Corporate America races to respond to a crisis that routs the usual 9-5 routine

March 11, 2020

Employers are implementing contingency plans—from dividing teams across locations, to limiting visitors, to allowing employees to telecommute—as the spread of the novel coronavirus is starting to topple basic expectations about the safety and sustainability of office-based work, The Wall Street Journal reports.

The moves, designed to minimize disruption to businesses while protecting workers, range from advising colleagues to stand at least six feet apart, to requiring that people register their personal travel plans with their employers. While some companies have done emergency planning, the virus’s breadth and speed are posing challenges still hard to anticipate, executives said.

On Monday, the Journal notes, Bank of America began splitting up some employees on its Equities and Fixed-Income teams between New York and Connecticut—creating redundancies, so that if an employee gets sick and a whole team has to self-quarantine, a backup team can keep functioning in its place. More than 100 employees will work from Connecticut, while the majority will remain in New York.

Microsoft has instructed thousands of its workers in Seattle and the Bay Area area to work from home if they are able, and recommended that employees still needed in open office spaces stay six feet away from others. The company also asked its staff to try to limit prolonged interaction with other people.

Apple CEO Tim Cook sent a company email, encouraging staff in California and areas around the world with a high concentration of infections to work from home if possible over the coming week. The note represented an escalation in the company’s caution to staff. It last week had encouraged its 25,000 workers across Silicon Valley to work from home.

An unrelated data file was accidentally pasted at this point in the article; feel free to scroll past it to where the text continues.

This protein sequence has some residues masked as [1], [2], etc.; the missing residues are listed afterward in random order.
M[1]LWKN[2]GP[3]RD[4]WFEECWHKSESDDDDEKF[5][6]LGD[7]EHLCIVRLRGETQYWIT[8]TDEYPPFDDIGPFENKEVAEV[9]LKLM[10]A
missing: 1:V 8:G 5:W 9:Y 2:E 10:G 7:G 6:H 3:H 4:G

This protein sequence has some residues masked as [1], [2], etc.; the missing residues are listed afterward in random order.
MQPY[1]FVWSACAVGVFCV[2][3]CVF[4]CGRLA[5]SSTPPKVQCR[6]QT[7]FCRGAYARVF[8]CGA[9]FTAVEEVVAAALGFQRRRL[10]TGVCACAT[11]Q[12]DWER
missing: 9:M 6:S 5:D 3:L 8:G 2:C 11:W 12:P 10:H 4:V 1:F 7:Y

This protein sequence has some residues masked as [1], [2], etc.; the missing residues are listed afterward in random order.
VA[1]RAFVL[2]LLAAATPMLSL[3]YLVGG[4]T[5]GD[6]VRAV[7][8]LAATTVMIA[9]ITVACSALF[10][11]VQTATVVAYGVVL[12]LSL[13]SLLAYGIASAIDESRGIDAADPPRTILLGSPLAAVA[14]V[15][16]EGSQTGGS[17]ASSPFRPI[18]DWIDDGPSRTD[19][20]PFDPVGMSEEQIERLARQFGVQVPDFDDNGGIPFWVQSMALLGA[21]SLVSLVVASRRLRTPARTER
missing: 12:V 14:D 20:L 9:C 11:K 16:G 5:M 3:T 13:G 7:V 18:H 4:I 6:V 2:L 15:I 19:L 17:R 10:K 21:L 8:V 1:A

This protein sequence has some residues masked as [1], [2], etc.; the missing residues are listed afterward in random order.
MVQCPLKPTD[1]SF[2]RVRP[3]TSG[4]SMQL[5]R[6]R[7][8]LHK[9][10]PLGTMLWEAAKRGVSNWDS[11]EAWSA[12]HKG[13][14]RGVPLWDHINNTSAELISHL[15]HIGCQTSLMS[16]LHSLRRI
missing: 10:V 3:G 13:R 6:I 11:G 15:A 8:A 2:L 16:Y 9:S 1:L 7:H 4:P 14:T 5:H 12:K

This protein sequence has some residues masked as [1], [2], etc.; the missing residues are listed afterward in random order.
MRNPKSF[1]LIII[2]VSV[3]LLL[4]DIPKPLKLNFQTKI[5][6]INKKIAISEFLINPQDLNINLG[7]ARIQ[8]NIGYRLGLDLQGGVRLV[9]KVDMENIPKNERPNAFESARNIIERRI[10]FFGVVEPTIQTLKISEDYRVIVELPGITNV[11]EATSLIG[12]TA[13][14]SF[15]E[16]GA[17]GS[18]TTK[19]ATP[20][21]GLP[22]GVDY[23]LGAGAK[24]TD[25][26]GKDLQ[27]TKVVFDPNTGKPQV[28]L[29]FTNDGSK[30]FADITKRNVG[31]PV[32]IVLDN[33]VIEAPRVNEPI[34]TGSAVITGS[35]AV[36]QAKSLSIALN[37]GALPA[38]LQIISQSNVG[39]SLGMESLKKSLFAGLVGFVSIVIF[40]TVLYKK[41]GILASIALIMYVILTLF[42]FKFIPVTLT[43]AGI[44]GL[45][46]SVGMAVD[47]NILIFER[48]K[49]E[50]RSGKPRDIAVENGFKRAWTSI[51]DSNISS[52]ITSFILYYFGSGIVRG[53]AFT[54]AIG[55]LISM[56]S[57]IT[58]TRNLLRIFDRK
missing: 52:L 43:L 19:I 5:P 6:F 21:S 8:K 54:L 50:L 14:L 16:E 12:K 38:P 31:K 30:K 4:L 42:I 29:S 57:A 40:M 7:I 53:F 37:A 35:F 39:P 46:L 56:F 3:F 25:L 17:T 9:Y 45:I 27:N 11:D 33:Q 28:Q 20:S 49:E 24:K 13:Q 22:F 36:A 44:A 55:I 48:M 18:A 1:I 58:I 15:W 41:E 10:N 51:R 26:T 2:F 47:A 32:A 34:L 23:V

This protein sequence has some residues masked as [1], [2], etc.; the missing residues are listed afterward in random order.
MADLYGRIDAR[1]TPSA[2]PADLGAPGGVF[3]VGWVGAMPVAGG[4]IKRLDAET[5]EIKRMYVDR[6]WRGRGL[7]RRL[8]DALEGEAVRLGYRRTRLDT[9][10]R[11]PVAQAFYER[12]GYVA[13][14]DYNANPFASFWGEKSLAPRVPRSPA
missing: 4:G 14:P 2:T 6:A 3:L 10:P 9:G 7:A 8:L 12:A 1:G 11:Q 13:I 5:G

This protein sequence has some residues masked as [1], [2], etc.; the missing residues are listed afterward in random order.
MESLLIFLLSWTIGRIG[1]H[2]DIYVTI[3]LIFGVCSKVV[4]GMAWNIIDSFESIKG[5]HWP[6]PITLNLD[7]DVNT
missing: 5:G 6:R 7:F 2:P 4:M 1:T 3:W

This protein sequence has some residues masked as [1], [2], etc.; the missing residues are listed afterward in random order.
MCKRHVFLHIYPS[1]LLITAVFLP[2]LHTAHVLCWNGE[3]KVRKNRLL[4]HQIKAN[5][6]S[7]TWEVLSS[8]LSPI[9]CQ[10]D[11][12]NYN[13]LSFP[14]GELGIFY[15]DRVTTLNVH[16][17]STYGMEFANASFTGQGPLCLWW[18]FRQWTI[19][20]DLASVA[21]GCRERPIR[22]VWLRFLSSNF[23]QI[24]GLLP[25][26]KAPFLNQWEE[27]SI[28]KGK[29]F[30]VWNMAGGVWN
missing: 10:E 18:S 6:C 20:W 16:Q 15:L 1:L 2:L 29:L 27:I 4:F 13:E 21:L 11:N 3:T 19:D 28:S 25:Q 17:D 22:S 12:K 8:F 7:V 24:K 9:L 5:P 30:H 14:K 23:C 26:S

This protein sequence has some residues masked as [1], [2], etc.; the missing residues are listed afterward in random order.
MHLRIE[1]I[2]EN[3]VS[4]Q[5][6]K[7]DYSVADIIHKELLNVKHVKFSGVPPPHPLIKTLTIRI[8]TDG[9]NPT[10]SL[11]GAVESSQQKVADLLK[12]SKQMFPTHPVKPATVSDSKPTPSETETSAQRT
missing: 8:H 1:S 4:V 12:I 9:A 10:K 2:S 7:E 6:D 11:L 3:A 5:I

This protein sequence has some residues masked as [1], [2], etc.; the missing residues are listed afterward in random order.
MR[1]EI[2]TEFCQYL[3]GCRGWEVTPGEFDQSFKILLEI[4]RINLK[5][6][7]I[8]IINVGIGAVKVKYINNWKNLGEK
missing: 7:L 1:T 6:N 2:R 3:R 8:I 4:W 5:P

Meanwhile, the news outlet reports, Harvard informed students this week that they should not return from Spring Break; all classes will be held online. In addition, several colleges, including Texas A&M and MIT, have started asking employees and students to register their personal travel plans, so that administrators can keep track as coronavirus spreads—and MIT says, “Classes with more than 150 students will begin meeting virtually [this week]…; numerous MIT events have been postponed or modified.”

Stripe a San Francisco-area financial-technology company, has switched to videoconferencing for job interviews in place of on-site meetings. Becton Dickinson ,a medical-supplies company based in New Jersey, told employees to limit client meetings off-site.

Facebook, which on Thursday recommended that thousands of its employees in the San Francisco-area start working from home, is further encouraging people to stay away from the campus by canceling shuttle-bus operations for the coming week.

San Francisco-based cryptocurrency exchange Coinbase last week asked several types of workers—including people with compromised immune systems, those who are “at risk because of age,” or people for whom getting sick would be especially problematic—to start working from home, according to Philip Martin, the company’s chief information security officer. He estimates that 200 out of 1,000 employees globally fell into groups that Coinbase asked to work remotely, including single parents and pregnant employees. The company on Friday suggested all employees begin working from home if they can starting this week.

However, The Wall Street Journal notes, working from home doesn’t work for swaths of the employee universe, from food-service and hotel staffers to nurses. Nearly four in 10 workers in the United States (or 37%) say it isn’t possible at all for them to do their job by working from home for a period of several weeks, according to a new Wall Street Journal/SurveyMonkey poll.

Companies say they are looking to federal and local authorities for guidance, but they are also closely watching how their peers respond, often not wanting to be first to implement a drastic protocol, said Lars Schmidt, the founder of Amplify, an HR consulting and executive-search firm.

“There’s a bit of a cascading impact,” he said. “Companies are holding out to see what others are doing.”

Research contact: @WSJ

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